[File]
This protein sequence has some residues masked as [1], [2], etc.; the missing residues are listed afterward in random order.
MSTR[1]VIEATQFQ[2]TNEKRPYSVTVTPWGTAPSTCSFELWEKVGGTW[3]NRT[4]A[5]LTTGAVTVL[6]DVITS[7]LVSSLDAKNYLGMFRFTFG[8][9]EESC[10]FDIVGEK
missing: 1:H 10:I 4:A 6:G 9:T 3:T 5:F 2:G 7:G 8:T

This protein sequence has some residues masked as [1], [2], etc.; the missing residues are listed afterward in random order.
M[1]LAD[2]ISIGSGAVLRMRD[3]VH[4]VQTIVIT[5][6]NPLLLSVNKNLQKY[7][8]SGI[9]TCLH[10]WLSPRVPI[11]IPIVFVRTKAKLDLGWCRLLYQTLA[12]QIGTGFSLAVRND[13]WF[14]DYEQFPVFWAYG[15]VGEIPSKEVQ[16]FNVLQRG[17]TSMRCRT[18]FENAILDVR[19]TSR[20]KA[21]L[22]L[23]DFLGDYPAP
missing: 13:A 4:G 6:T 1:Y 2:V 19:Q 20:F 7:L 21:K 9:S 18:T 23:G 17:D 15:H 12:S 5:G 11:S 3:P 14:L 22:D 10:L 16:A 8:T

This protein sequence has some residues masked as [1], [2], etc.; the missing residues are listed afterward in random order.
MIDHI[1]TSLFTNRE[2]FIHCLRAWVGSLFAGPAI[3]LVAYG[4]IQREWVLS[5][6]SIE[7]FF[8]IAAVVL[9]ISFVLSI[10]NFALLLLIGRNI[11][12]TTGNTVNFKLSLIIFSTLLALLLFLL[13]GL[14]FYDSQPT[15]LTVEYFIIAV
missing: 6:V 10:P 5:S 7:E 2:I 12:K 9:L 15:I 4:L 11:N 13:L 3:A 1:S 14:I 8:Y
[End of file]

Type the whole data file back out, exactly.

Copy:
This protein sequence has some residues masked as [1], [2], etc.; the missing residues are listed afterward in random order.
MSTR[1]VIEATQFQ[2]TNEKRPYSVTVTPWGTAPSTCSFELWEKVGGTW[3]NRT[4]A[5]LTTGAVTVL[6]DVITS[7]LVSSLDAKNYLGMFRFTFG[8][9]EESC[10]FDIVGEK
missing: 1:H 10:I 4:A 6:G 9:T 3:T 5:F 2:G 7:G 8:T

This protein sequence has some residues masked as [1], [2], etc.; the missing residues are listed afterward in random order.
M[1]LAD[2]ISIGSGAVLRMRD[3]VH[4]VQTIVIT[5][6]NPLLLSVNKNLQKY[7][8]SGI[9]TCLH[10]WLSPRVPI[11]IPIVFVRTKAKLDLGWCRLLYQTLA[12]QIGTGFSLAVRND[13]WF[14]DYEQFPVFWAYG[15]VGEIPSKEVQ[16]FNVLQRG[17]TSMRCRT[18]FENAILDVR[19]TSR[20]KA[21]L[22]L[23]DFLGDYPAP
missing: 13:A 4:G 6:T 1:Y 2:V 19:Q 20:F 7:L 21:K 9:S 18:T 23:G 17:D 15:H 12:S 5:G 11:S 3:P 14:L 22:D 10:L 16:A 8:T

This protein sequence has some residues masked as [1], [2], etc.; the missing residues are listed afterward in random order.
MIDHI[1]TSLFTNRE[2]FIHCLRAWVGSLFAGPAI[3]LVAYG[4]IQREWVLS[5][6]SIE[7]FF[8]IAAVVL[9]ISFVLSI[10]NFALLLLIGRNI[11][12]TTGNTVNFKLSLIIFSTLLALLLFLL[13]GL[14]FYDSQPT[15]LTVEYFIIAV
missing: 6:V 10:P 5:S 7:E 2:I 12:K 9:L 15:I 4:L 11:N 13:L 3:A 1:S 14:I 8:Y